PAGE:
A few short items:
- Things had been going quite well at the LHC, they were ahead of schedule, starting to ramp up intensity for the new run. Then at 5:30 this morning a weasel decided to visit a 66kV transformer, which did not end well either for the weasel or for the LHC power grid. The machine and a lot of its cryogenics lost power, and recovery is going to take a week or so.
- For some commentary on the excitement about the new run building up (pre-weasel), see Tommaso Dorigo (at least I’m guessing he’s the author) here. He points to the twitter #MoarCollisions hashtag.
- In various Breakthrough Prize related news, first there’s an announcement from Terry Tao about the new IMU Graduate Breakout Fellowships, funded by him and some of the other math prize winners.
On the physics front, Caltech has Glitz and Qubits, about Alexei Kitaev and John Schwarz’s experience with the prize. Schwarz still hopes for vindication of his string theory prize by a discovery of SUSY at the LHC, assigning a much higher probability to this than I think most other people would these days:
I would say the probability is on the order of 50 percent or so that it will show up.
As for the glitz:
At the 2014 award ceremony, Schwarz says, he and his wife, Patricia, were “both struck by the fact that the Hollywood types showed no interest in mingling with scientists.” And the media coverage also seemed to focus on the movie stars rather than the award winners.
Kitaev points out a major positive effect of the $3 million: more respect from one’s family:
But for Kitaev, the biggest impact of awards like the Breakthrough Prize in Fundamental Physics is on his family. “They don’t really understand what I’m working on,” he says. But thanks to these awards, they at least realize his research is a pretty big deal. “It helps me do more work because they have more respect for it,” he says. “My wife is really proud of me.”
- In other big money news the Perimeter Institute and the Stavros Niarchos Foundation have announced a new professorship for Asimina Arvanitaki, funded by $8 million. More about her here.
- At Nautilus you can read an interview with IAS director, theoretical physicist Robbert Dijkgraaf.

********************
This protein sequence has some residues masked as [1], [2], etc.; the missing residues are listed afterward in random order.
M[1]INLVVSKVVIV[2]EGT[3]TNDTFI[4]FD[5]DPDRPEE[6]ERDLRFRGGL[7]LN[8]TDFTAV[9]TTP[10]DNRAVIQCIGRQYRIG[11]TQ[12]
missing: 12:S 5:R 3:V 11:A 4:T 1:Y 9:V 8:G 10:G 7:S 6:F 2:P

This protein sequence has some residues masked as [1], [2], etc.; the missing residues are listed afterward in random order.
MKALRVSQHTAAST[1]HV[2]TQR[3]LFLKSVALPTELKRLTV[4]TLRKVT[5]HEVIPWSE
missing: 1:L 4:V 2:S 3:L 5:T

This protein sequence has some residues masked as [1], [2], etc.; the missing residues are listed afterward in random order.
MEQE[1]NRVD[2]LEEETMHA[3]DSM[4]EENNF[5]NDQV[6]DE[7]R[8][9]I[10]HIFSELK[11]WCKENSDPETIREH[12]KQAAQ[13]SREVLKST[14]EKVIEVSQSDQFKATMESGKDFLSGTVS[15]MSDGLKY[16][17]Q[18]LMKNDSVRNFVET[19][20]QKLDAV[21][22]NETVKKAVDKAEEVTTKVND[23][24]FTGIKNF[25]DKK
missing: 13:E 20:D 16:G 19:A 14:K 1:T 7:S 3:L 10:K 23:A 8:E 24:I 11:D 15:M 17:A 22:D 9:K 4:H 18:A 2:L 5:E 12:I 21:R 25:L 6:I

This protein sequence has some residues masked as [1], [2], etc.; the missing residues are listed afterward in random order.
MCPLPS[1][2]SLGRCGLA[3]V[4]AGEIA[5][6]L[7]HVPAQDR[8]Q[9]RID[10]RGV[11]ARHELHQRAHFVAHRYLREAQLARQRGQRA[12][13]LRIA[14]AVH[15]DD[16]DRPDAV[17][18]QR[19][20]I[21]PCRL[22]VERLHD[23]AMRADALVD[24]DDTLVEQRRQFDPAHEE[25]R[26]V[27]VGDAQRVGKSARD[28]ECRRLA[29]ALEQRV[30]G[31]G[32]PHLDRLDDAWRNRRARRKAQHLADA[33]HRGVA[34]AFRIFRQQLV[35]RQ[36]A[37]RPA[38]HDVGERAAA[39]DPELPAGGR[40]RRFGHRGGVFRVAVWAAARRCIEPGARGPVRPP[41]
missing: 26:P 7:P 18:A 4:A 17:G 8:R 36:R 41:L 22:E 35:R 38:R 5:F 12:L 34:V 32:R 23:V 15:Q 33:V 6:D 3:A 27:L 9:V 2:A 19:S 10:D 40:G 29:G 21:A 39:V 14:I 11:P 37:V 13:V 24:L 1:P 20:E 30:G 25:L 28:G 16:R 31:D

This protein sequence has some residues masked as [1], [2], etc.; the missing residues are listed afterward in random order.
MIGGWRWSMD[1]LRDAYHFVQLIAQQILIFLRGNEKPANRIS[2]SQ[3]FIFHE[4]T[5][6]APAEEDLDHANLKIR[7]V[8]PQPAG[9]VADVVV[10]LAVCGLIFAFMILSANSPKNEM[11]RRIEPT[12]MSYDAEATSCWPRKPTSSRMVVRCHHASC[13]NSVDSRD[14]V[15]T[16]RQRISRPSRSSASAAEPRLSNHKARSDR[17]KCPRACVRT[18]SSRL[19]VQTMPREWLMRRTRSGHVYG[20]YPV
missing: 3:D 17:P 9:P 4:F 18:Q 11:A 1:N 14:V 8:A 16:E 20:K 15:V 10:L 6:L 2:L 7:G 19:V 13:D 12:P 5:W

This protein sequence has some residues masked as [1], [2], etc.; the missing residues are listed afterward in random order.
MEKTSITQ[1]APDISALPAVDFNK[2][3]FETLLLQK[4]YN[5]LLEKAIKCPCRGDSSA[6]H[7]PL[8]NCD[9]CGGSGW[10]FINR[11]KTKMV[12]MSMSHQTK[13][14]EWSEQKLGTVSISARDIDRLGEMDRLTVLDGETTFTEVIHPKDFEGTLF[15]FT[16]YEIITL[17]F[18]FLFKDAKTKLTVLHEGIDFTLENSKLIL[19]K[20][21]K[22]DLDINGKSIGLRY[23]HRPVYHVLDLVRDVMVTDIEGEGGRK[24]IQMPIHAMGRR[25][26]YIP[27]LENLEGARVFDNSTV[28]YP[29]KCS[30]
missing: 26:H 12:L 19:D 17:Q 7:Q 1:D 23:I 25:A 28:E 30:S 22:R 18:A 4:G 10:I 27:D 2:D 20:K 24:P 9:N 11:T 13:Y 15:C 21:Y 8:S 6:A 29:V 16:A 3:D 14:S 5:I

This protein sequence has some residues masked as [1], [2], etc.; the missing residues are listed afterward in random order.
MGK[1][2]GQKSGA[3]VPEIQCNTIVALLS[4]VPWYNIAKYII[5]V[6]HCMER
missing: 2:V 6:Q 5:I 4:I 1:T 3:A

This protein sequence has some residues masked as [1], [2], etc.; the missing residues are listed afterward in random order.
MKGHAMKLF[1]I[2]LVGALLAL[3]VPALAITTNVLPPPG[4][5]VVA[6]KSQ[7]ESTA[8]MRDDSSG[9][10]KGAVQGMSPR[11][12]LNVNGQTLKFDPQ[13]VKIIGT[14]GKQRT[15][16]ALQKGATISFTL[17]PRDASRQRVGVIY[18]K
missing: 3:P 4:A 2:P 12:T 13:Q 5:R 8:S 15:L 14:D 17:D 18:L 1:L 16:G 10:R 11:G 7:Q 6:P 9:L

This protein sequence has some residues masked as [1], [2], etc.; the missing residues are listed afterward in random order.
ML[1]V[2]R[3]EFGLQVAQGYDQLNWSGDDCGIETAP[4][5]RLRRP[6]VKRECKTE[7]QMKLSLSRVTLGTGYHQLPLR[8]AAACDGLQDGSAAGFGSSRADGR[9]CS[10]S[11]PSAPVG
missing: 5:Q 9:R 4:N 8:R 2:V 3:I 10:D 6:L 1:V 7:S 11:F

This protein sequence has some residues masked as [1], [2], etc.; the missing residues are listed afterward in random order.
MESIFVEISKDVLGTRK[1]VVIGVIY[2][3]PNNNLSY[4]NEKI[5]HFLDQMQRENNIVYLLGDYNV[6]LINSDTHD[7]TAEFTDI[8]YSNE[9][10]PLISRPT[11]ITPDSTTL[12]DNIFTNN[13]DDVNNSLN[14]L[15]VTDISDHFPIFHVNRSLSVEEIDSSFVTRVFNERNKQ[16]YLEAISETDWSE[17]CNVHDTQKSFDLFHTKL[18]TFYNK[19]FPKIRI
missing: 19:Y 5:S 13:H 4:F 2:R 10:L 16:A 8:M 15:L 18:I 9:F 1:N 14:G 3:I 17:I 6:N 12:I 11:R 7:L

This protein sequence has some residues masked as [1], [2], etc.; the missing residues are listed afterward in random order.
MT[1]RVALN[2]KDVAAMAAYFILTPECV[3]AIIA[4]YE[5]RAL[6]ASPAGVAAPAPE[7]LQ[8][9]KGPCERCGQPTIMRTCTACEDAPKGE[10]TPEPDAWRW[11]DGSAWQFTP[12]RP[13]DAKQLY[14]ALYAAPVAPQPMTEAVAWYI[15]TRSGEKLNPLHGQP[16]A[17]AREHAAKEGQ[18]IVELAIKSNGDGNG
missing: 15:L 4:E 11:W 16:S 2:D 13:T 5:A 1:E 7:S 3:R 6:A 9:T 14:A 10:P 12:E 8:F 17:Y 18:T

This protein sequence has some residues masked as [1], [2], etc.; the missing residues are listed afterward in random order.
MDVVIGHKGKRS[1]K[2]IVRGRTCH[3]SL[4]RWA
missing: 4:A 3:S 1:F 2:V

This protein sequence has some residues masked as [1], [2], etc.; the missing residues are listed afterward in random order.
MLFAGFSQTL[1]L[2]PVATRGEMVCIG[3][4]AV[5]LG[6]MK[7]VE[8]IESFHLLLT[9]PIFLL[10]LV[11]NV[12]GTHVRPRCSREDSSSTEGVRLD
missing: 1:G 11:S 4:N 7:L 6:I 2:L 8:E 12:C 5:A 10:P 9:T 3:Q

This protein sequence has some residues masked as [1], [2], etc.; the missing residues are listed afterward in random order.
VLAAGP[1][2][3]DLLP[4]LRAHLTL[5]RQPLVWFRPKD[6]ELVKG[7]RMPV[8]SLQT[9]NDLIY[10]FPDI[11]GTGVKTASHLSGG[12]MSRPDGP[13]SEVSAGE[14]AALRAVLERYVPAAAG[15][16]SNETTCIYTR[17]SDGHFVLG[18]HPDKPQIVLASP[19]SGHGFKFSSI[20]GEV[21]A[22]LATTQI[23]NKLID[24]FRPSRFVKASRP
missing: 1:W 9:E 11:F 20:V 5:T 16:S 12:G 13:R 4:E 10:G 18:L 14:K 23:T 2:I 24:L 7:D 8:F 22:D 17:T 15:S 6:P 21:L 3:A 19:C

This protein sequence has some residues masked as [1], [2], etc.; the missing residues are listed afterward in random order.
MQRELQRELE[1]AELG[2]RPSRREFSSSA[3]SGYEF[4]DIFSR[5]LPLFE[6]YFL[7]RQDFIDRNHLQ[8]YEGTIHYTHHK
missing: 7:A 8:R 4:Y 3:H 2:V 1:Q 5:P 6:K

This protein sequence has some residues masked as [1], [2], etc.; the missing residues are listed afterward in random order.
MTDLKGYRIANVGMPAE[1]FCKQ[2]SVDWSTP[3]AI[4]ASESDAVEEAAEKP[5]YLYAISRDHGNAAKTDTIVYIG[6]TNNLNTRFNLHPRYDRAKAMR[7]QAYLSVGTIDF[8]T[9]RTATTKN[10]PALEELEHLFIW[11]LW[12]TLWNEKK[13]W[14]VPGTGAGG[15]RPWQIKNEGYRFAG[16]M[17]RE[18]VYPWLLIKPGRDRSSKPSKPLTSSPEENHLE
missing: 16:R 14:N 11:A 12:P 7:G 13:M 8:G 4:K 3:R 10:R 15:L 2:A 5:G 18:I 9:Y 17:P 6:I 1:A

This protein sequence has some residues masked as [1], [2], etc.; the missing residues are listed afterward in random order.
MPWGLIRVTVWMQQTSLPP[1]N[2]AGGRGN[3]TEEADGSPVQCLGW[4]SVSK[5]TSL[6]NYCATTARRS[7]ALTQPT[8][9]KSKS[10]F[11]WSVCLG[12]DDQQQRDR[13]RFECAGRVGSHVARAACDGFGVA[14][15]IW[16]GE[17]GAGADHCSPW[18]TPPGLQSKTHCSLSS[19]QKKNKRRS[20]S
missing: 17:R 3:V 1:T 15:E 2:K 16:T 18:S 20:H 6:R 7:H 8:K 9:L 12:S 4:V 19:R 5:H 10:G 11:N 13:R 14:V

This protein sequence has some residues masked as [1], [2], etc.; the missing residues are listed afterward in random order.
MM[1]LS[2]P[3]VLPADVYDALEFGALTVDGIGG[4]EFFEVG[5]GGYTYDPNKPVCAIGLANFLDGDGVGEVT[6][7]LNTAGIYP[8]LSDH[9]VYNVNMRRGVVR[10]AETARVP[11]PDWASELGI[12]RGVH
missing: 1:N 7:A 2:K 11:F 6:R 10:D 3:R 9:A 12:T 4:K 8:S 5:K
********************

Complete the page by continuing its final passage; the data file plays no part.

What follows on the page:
- At Edge, there’s a conversation with Frank Wilczek. I’m quite curious what the following is about, have no idea:
What I’ve been thinking about today specifically is something of a potential breakthrough in understanding our fundamental theories of physics. We have something called a standard model, but its foundations are kind of scandalous. We have not known how to define an important part of it mathematically rigorously, but I think I have figured out how to do that, and it’s very pretty. I’m in the middle of calculations to check it out.
Update: Two more:
- Jim Baggott has a post on Status Anxiety, with more thoughts about the Munich conference and the use of the term “theory”.
- Discover magazine has an article in the upcoming June issue on The Fall and Rise of String Theory. The story seems to be that String theory for some reason ran into a little trouble in 2006, but now it’s back, because Strominger has done some “string-inspired” black hole calculations, and some people are claiming inspiration from AdS/CFT for an approximate calculational method in some condensed matter models. The idea now seems to be that, starting from this, string theory is on its way to again finding a theory of everything. No comment on its hype problem.
Update: A special 2016 physics Breakthrough Prize has been awarded to the LIGO people. $1 million split by Drever, Thorne and Weiss, $2 million for the rest of the collaboration.